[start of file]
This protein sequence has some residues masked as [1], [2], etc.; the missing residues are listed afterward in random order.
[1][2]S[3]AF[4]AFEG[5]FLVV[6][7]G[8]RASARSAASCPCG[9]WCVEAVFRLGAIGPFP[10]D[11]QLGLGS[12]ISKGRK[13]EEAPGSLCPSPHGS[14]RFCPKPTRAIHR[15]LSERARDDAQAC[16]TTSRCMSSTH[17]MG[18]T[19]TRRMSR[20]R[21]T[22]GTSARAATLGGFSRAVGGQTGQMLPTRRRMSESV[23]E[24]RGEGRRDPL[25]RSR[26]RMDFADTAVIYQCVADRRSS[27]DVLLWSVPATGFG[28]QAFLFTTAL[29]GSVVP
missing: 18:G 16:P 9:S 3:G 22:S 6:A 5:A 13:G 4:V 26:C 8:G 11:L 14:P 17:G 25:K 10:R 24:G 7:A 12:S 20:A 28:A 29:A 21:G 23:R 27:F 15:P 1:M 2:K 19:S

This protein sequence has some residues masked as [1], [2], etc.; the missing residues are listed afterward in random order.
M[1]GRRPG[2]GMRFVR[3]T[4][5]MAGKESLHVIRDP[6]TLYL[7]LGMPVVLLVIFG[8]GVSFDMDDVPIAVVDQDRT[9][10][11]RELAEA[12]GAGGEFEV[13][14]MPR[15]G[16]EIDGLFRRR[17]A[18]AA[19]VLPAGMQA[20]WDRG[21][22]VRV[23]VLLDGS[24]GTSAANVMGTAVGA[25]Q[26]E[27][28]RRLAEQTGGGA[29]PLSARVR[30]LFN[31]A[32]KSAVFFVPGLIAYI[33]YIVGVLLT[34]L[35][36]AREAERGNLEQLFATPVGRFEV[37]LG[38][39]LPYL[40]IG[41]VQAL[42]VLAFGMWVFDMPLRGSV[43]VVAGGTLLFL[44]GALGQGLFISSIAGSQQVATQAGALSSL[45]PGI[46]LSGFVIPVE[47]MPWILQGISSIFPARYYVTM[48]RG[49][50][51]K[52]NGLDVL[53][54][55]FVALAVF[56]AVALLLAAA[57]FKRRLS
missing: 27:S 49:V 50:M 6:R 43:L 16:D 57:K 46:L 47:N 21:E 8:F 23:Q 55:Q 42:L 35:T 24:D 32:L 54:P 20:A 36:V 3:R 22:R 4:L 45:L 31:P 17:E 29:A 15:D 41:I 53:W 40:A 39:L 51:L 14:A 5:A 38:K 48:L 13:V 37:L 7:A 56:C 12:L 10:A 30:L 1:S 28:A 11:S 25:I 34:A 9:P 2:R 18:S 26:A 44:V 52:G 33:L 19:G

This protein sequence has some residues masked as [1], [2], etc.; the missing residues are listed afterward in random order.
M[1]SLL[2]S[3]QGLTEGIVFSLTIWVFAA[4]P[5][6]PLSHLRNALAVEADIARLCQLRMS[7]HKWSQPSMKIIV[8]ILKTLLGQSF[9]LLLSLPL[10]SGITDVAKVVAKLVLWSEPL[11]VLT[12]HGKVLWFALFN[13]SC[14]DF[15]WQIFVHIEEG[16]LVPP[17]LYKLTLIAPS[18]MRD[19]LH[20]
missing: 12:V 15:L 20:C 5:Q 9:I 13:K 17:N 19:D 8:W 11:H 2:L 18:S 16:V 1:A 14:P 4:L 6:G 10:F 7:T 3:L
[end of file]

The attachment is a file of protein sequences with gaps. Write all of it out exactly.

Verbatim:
This protein sequence has some residues masked as [1], [2], etc.; the missing residues are listed afterward in random order.
[1][2]S[3]AF[4]AFEG[5]FLVV[6][7]G[8]RASARSAASCPCG[9]WCVEAVFRLGAIGPFP[10]D[11]QLGLGS[12]ISKGRK[13]EEAPGSLCPSPHGS[14]RFCPKPTRAIHR[15]LSERARDDAQAC[16]TTSRCMSSTH[17]MG[18]T[19]TRRMSR[20]R[21]T[22]GTSARAATLGGFSRAVGGQTGQMLPTRRRMSESV[23]E[24]RGEGRRDPL[25]RSR[26]RMDFADTAVIYQCVADRRSS[27]DVLLWSVPATGFG[28]QAFLFTTAL[29]GSVVP
missing: 18:G 16:P 9:S 3:G 22:S 6:A 5:A 13:G 4:V 26:C 8:G 11:L 14:P 17:G 25:K 10:R 24:G 7:A 12:S 20:A 28:A 29:A 21:G 23:R 27:F 15:P 1:M 2:K 19:S

This protein sequence has some residues masked as [1], [2], etc.; the missing residues are listed afterward in random order.
M[1]GRRPG[2]GMRFVR[3]T[4][5]MAGKESLHVIRDP[6]TLYL[7]LGMPVVLLVIFG[8]GVSFDMDDVPIAVVDQDRT[9][10][11]RELAEA[12]GAGGEFEV[13][14]MPR[15]G[16]EIDGLFRRR[17]A[18]AA[19]VLPAGMQA[20]WDRG[21][22]VRV[23]VLLDGS[24]GTSAANVMGTAVGA[25]Q[26]E[27][28]RRLAEQTGGGA[29]PLSARVR[30]LFN[31]A[32]KSAVFFVPGLIAYI[33]YIVGVLLT[34]L[35][36]AREAERGNLEQLFATPVGRFEV[37]LG[38][39]LPYL[40]IG[41]VQAL[42]VLAFGMWVFDMPLRGSV[43]VVAGGTLLFL[44]GALGQGLFISSIAGSQQVATQAGALSSL[45]PGI[46]LSGFVIPVE[47]MPWILQGISSIFPARYYVTM[48]RG[49][50][51]K[52]NGLDVL[53][54][55]FVALAVF[56]AVALLLAAA[57]FKRRLS
missing: 27:S 49:V 50:M 6:R 43:L 16:D 57:K 46:L 47:N 21:E 8:F 23:Q 55:Q 42:L 35:T 24:D 32:L 54:P 20:A 36:V 3:R 22:R 4:L 45:L 31:P 17:E 29:A 15:D 41:I 53:W 40:A 39:L 51:L 14:A 5:A 38:K 48:L 13:V 37:L 7:A 56:C 12:L 10:A 30:L 1:S 28:A 11:S 25:I 34:A 9:P 2:R 18:S 26:A 44:V 52:G 33:L 19:G

This protein sequence has some residues masked as [1], [2], etc.; the missing residues are listed afterward in random order.
M[1]SLL[2]S[3]QGLTEGIVFSLTIWVFAA[4]P[5][6]PLSHLRNALAVEADIARLCQLRMS[7]HKWSQPSMKIIV[8]ILKTLLGQSF[9]LLLSLPL[10]SGITDVAKVVAKLVLWSEPL[11]VLT[12]HGKVLWFALFN[13]SC[14]DF[15]WQIFVHIEEG[16]LVPP[17]LYKLTLIAPS[18]MRD[19]LH[20]
missing: 12:V 15:L 20:C 5:Q 9:I 13:K 17:N 19:D 8:W 11:H 2:L 18:S 16:V 1:A 14:P 4:L 6:G 10:F 7:T 3:L